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Originally published May 15, 2014 at 4:54 PM | Page modified May 15, 2014 at 8:32 PM

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Scientists say some quakes may be predictable

Recent megaquakes in Japan and Chile were preceded by foreshocks and slow slip on underwater faults like the one off the Pacific Northwest.


Seattle Times science reporter

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For the past 20 years, getting an earthquake scientist to utter the word “prediction” has been about as tough as getting a biologist to endorse the existence of Bigfoot.

The quest to identify reliable precursors to ground shaking has turned up one dead end after another, from moon phases to radon gas and animal behavior. Many seismologists are convinced that prediction is impossible because the factors that trigger quakes are so complex.

But a pair of experts at the University of California, Santa Cruz, say it’s time to take another look.

In an article Thursday in the journal Science, seismologists Emily Brodsky and Thorne Lay say that recent megaquakes in Japan and Chile suggest that offshore faults — like the one that runs along the coast of the Pacific Northwest — may chatter and creep before they rupture catastrophically.

Called subduction zones, such faults generate the world’s most powerful earthquakes, along with deadly tsunamis.

Brodsky said it was the monster quake and tsunami off Japan’s Tohoku coast in 2011 that made her reconsider her ingrained cynicism about quake prediction.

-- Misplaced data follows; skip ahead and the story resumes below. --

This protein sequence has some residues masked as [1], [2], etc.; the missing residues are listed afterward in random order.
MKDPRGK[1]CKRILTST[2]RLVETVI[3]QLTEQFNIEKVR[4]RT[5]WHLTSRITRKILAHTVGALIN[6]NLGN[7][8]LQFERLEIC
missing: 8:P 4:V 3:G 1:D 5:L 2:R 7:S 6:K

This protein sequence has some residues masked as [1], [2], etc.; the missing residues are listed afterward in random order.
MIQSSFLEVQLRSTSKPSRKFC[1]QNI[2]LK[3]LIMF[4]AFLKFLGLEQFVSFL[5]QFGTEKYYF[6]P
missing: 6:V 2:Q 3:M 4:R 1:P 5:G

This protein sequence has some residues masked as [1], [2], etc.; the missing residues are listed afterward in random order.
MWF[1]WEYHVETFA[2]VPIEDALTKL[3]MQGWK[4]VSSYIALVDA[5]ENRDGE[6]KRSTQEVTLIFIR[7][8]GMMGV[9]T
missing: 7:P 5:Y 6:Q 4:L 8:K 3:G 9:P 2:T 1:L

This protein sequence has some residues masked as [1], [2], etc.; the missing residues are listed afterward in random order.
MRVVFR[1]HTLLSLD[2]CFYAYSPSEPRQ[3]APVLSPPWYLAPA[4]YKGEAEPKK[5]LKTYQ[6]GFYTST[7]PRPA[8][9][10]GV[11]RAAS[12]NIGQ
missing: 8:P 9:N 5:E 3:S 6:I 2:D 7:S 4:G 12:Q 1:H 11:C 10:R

“I’ve become a real convert,” she said.

A series of small earthquakes started popping off on the seafloor 23 days before the main shock. Foreshocks aren’t unusual; at least half of major earthquakes have them. The problem is that it has always been impossible to distinguish foreshocks from run-of-the-mill quakes that don’t presage anything bigger.

But in the days before Japan’s magnitude 9 quake, the small temblors were on the move, migrating along the fault toward the area that later broke with such force that it jolted the Earth on its axis.

A handful of instruments on the seafloor showed that the fault was slipping slowly during the foreshocks.

“That suggests that maybe the fault really was doing something different and, perhaps, even measurable, for about a month before a very major, magnitude 9 earthquake,” Brodsky said.

A similar pattern of migrating foreshocks appears to have preceded the magnitude 8.1 quake that struck the northern coast of Chile on April 1. Seismologists around the world were glued to their computers, Brodsky said, because the small quakes occurred on a portion of the fault that hadn’t ripped in 137 years.

“As it was happening, we were asking each other: What do you think? What do you think?”

But migrating foreshocks don’t always mean a big quake is imminent, she added. Swarms off Central Chile in 1997 were not followed by anything major.